Understanding All the Types of Nurses
In today’s world, different types of nurses work in a range of medical settings, treating a variety of different ailments. Some nurses specialize in certain areas of the body, while others offer a more general way of treatment. In fact, they are the first healthcare professionals you encounter whenever you visit any healthcare facility or hospital. To help you understand about this profession, here are some different types of nurses and what each of them is responsible for.
1. Certified Nursing Assistant (CNA)
This type of a nurse is defined by the individual’s work ethic and great attention to detail. Rather than to be the main caretaker, a CNA usually works under the guidance and supervision of a Registered Nurse (RN) and his/her duties and responsibilities are to assist other nurses. This is because a certified nursing assistant is not yet allowed to perform several procedures because of lack of certifications. However, this type of a nurse has the ability to handle the daily needs of patients. Interested? Learn how to become a CNA here.
2. Licensed practical nurse (LPN)
LPNs are not yet registered nurses, but they at least have a year of experience and education under the guidance of a Registered Nurse or doctors and are also registered by the state. They are able to offer complex forms of medicine and to administer injections – something that CNAs are not allowed to do. Additionally, LPNs are more than qualified when it comes to taking a patient’s vital signs and can easily handle all the basic care functions of any nurse.
3. Registered Nurse (RN)
When it comes to education, a registered nurse is more qualified than a licensed practical nurse. In fact, this position is increasingly becoming very popular and requires the individual to undergo training and graduate from a nursing program at a university or college, and successfully pass a national licensing examination. They are highly experienced and knowledgeable in handling direct patient care as well as case management. They are also capable of leading a team of professional nurses, create proper nursing practice standards and specific plans for the patients to assist them improve/maintain their health.
4. Nurse Practitioners (NP)
A NP is simply a Registered Nurse who is more advanced in both credentials and academic. A Nurse Practitioner has successfully obtained an advanced degree in nursing and is therefore able to perform several functions, which other nurses are not qualified to perform. Some of these functions include writing prescriptions, diagnosing diseases, or even performing and administering various medical procedures like lumbar puncture. Because of their advanced qualifications, this type of nurses usually works as private in-home nurses or alone in various health facilities. Additionally, many work at various specialized departments, including Nephrology or Cardiology.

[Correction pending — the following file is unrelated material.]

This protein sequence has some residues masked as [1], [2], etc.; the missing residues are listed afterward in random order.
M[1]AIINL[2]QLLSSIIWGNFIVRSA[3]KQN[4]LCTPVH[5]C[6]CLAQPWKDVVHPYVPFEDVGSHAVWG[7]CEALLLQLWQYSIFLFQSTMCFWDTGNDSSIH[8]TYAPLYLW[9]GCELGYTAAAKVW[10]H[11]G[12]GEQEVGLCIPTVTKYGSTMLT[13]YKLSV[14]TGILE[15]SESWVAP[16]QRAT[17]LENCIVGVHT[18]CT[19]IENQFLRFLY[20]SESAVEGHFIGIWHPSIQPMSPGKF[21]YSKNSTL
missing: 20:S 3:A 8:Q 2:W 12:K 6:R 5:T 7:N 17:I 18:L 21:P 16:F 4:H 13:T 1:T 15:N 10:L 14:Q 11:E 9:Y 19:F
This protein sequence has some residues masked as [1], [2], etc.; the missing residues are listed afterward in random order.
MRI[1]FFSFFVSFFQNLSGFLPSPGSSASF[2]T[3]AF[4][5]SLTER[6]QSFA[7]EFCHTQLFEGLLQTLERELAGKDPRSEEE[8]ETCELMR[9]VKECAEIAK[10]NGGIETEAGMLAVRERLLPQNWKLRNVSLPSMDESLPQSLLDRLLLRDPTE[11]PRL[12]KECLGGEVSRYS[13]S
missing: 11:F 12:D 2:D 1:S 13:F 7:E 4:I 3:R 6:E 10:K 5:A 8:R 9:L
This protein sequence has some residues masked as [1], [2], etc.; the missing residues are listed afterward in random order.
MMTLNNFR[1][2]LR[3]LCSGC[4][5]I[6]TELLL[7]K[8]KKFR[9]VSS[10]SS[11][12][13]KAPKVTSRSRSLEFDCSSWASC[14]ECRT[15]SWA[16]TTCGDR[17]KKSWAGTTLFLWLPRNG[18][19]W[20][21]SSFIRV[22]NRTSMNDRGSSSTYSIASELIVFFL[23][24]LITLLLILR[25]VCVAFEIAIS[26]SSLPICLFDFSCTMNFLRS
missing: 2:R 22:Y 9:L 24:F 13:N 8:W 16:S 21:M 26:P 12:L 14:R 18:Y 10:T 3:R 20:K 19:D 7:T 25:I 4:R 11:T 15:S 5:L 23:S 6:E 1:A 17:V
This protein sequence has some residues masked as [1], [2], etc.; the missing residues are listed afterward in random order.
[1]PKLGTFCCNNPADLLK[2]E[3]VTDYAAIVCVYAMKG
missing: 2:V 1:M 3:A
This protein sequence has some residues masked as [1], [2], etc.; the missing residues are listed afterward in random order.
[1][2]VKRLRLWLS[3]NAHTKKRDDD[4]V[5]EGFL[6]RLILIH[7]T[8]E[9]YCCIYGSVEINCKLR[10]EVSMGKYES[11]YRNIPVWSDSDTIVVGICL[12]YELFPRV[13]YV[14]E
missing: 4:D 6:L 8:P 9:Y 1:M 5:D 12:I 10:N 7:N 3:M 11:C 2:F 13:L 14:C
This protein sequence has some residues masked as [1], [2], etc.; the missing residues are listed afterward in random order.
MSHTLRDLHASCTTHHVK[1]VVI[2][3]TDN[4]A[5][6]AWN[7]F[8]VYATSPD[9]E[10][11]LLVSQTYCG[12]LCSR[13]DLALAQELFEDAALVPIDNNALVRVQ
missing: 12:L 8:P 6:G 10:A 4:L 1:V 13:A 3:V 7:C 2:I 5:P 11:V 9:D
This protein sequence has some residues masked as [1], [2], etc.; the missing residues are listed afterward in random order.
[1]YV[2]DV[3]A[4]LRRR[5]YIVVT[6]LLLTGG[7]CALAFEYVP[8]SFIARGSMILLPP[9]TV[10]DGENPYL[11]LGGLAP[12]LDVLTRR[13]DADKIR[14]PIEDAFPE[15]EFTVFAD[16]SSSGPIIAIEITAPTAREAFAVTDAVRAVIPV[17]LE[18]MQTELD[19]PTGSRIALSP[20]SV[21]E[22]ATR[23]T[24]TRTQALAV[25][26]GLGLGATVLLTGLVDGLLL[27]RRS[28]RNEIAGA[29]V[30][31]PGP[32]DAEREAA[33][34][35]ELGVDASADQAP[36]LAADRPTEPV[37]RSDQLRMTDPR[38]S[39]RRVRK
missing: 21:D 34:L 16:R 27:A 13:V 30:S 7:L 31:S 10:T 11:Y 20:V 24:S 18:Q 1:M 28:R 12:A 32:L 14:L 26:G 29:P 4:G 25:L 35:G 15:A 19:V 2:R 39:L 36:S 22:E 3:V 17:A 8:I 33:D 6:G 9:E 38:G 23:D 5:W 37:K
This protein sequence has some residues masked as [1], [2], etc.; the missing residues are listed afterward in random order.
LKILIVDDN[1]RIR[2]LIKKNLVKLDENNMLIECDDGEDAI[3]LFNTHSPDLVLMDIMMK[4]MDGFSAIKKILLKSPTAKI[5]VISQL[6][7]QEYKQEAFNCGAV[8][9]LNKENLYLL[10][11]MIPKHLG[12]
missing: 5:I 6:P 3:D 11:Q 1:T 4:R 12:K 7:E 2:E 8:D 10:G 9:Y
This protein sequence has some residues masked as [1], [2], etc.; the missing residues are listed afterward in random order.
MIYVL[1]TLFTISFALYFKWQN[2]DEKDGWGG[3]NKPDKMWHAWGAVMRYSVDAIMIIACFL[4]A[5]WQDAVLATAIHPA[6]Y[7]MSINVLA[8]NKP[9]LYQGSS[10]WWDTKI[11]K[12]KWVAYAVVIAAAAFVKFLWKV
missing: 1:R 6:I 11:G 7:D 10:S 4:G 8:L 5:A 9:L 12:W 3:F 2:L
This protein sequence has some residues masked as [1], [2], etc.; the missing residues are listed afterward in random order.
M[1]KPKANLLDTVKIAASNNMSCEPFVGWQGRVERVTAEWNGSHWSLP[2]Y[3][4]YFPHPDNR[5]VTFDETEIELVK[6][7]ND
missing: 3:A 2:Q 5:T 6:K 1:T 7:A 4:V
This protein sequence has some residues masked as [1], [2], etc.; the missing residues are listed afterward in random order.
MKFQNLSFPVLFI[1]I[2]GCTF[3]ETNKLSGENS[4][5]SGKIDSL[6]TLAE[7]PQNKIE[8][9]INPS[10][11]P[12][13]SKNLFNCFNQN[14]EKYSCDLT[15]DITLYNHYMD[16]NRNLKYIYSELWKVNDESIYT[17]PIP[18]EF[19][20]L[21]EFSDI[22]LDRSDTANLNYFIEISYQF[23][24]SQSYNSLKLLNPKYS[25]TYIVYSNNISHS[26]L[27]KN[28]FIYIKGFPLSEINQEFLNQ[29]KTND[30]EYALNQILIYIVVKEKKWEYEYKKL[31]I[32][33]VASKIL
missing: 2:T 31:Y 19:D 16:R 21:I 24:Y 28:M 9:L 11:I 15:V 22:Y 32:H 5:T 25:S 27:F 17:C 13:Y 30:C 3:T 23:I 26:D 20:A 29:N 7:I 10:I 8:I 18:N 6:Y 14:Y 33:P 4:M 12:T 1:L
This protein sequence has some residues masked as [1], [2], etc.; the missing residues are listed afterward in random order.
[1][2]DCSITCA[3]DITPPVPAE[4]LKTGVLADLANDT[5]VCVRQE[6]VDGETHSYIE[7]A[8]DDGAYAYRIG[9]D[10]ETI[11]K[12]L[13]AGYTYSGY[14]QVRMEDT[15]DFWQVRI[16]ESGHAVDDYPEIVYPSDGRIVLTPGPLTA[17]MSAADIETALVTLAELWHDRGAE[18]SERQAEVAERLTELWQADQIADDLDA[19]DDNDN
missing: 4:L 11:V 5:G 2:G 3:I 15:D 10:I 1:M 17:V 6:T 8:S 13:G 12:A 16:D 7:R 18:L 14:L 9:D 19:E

5. Bachelor of Science in Nursing (BSN)
A Bachelor of Science in Nursing, commonly known as a BSN is a 4-year degree obtained from a college or university, which offers a nursing profession overview. This degree isn’t enough qualification for a person to provide any nursing care individually. Instead, it is a necessary qualification for further advancement of a career, as it comes with many more possibilities – in addition to in-field nursing duties like teaching, research, and administrative positions. Having this degree means that you are eligible to take the licensing exam.
6. Addiction Nurses
This type of nurses usually works in various substance abuse facilities where they educate patients on health implications/consequences of their addictive behaviors. This may include tobacco, drugs, alcohol, and other substances. These nurses need to fully understand the healthcare and medical aspects of addiction, as well as the social implications such addictions have on their family and friends.
7. Critical Care Nurses
These are the type of nurses working in various intensive care units within a healthcare facility or hospital. Normally, they work in critical care units or emergency rooms and handle issues that are more complex with their patients.
8. Cardiovascular Nurses
They work with patients, particularly who are suffering from different heart problems or those preparing to undergo heart surgery. These specialists usually work in various major hospitals across the world. To become a cardiovascular nurse, you need to understand the inner-workings of surgery and also taking care of people with heart issues.
9. Medical Surgical Nurses
These nurses normally work in a general surgical and medical setting. They work in a healthcare facility/hospital settings and are usually considered typical type of nurses. Their duties and responsibilities include helping educate people and general patient intake.
In conclusion, apart from this comprehensive list of different types of nurses, there are also other types of nurses, such as genetic nurses, gerontological nurses, neonatology nurses, nephrology nurses, rehabilitation nurses and so on.